Whether you agree with Coyle, or his labeling of Rask’s haters as “bozos”, the Bruins face a significant decision with Rask, David Krejci, Taylor Hall, and the rest of their pending UFA and RFA class.
No doubt, Swayman will receive an extended look at the No. 1 role come the fall as Rask heals from his offseason surgery. Ideally, Sweeney adds another backup before Rask’s return — perhaps in February — over starting the season with a young tandem of Swayman and Dan Vladar.
The good news for the Bruins: money won’t be at the forefront of the discussions. Rask, as well as Krejci and Hall, all admitted they’d take a discount to remain in Boston. Yet, Sweeney needs to play it smart if he brings back the UFA trio.
The Islanders exposed Boston’s thin defensive and bottom-six depth without Carlo and Miller. The Bruins need a steady and physical hand on the back end, and they’ll likely need to find that through free agency or trade given the slow development of young defensemen in the prospect pipeline. That, along with Sweeney’s shaky draft history, provides Boston’s general manager with a tough task to add the necessary pieces for another potential run with their aging core.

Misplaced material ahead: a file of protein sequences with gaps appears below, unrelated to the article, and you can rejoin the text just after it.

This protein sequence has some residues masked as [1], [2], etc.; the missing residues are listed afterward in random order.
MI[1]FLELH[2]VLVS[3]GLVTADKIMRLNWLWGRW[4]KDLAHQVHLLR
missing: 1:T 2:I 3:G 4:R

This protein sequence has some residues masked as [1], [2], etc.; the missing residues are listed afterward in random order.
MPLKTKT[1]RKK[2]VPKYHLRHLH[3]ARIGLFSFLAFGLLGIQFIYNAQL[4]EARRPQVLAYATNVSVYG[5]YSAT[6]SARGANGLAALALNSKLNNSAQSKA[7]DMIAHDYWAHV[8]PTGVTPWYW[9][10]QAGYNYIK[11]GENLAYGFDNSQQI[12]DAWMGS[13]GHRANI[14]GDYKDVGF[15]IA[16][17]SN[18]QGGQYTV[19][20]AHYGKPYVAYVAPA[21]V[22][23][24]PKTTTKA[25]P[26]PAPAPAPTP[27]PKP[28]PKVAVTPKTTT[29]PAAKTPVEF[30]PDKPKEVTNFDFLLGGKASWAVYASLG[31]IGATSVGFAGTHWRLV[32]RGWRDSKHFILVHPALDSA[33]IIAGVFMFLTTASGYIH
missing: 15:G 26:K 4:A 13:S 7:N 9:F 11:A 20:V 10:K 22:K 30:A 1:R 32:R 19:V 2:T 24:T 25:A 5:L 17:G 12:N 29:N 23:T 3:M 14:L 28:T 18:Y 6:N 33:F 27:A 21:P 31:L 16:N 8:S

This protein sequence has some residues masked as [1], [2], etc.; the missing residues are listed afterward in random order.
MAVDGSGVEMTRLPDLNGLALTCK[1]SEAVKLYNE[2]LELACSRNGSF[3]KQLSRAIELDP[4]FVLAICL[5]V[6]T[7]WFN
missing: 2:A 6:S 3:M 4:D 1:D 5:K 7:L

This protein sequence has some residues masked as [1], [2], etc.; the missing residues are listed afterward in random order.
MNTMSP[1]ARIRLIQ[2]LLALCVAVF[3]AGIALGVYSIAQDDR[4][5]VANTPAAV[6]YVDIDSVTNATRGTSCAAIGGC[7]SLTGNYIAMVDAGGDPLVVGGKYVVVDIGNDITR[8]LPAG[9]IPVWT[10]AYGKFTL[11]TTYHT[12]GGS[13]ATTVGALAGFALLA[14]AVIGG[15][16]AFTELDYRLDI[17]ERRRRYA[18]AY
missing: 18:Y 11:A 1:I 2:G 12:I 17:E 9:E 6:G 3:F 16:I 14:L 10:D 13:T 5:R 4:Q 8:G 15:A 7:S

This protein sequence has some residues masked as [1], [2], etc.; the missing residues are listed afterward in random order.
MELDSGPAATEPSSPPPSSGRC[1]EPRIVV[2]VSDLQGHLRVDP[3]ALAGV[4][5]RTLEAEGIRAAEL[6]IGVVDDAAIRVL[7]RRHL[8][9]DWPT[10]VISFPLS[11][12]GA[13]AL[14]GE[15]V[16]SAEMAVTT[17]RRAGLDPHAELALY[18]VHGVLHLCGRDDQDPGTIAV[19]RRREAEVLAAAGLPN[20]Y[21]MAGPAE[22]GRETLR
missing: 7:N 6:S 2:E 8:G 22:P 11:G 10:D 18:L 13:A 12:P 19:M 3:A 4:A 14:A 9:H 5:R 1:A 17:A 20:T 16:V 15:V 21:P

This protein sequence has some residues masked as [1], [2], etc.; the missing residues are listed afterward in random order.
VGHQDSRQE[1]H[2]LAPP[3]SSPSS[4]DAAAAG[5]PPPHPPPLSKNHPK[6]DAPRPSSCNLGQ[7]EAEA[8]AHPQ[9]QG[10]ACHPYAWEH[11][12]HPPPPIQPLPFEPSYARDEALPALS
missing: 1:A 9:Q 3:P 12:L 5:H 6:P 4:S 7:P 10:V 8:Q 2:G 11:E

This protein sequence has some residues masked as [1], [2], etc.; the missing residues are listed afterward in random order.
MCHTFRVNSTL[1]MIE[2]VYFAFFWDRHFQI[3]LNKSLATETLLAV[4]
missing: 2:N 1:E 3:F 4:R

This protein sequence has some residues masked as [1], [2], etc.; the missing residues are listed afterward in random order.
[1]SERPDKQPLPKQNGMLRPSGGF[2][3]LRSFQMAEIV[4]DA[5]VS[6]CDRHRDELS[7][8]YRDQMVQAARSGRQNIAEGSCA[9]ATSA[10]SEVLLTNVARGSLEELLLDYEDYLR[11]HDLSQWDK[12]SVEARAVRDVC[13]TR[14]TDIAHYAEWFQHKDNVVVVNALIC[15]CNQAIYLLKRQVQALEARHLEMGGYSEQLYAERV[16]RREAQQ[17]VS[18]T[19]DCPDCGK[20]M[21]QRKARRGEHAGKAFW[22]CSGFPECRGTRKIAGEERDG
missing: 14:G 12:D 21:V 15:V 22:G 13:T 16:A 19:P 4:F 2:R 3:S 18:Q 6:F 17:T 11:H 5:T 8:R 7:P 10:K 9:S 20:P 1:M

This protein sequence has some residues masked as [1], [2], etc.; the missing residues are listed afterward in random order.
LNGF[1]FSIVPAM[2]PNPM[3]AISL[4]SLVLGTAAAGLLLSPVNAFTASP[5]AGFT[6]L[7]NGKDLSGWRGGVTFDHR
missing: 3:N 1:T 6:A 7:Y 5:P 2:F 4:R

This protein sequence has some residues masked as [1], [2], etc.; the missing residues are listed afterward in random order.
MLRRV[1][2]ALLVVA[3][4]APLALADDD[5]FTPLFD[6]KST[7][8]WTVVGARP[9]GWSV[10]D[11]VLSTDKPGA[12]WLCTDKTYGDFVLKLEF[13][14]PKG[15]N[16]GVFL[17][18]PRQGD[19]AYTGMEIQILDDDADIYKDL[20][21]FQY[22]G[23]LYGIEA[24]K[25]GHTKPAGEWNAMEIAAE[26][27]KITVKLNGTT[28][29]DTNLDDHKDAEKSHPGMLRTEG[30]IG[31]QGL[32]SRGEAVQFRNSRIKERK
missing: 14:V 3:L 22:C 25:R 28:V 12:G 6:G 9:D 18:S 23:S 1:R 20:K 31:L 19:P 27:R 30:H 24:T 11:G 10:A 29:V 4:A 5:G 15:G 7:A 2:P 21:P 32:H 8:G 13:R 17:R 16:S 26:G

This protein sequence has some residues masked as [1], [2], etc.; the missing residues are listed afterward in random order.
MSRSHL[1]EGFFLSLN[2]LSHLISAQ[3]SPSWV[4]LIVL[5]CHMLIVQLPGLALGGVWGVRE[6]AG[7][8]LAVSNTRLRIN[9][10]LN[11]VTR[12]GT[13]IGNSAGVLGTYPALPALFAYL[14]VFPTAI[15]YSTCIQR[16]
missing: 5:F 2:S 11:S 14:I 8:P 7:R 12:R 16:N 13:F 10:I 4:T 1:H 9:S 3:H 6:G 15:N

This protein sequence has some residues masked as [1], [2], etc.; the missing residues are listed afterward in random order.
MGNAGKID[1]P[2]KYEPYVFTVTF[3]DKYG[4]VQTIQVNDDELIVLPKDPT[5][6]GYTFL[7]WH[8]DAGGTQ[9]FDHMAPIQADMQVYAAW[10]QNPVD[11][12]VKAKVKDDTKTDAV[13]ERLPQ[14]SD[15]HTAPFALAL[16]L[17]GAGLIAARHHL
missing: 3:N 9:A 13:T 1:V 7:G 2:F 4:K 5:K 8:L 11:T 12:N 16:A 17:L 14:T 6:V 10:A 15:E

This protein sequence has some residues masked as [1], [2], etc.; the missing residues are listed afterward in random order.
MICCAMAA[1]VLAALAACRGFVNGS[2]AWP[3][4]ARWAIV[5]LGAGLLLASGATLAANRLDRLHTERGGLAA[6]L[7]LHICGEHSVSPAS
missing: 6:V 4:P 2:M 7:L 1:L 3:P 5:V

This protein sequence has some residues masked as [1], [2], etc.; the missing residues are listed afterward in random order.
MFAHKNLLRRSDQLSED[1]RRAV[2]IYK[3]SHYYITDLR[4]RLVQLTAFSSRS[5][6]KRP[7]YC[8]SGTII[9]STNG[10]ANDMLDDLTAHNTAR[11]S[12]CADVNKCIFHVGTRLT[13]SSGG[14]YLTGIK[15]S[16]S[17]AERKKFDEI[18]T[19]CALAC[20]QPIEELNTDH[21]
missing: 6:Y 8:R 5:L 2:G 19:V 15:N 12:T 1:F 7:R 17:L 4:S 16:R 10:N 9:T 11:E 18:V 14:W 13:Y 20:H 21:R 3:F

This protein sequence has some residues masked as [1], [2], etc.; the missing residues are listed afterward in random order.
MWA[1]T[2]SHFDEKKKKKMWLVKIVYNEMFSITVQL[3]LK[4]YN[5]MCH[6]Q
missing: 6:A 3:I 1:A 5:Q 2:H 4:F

Surely, Rask wouldn’t provide a bad short-term option as a 1A or 1B netminder as Swayman continues his development. But, with the backlash toward the seventh-year GM at an all-time high, Sweeney needs to allocate some of his offseason budget to extend Boston’s cup window. His job may ultimately depend on it, with or without Rask.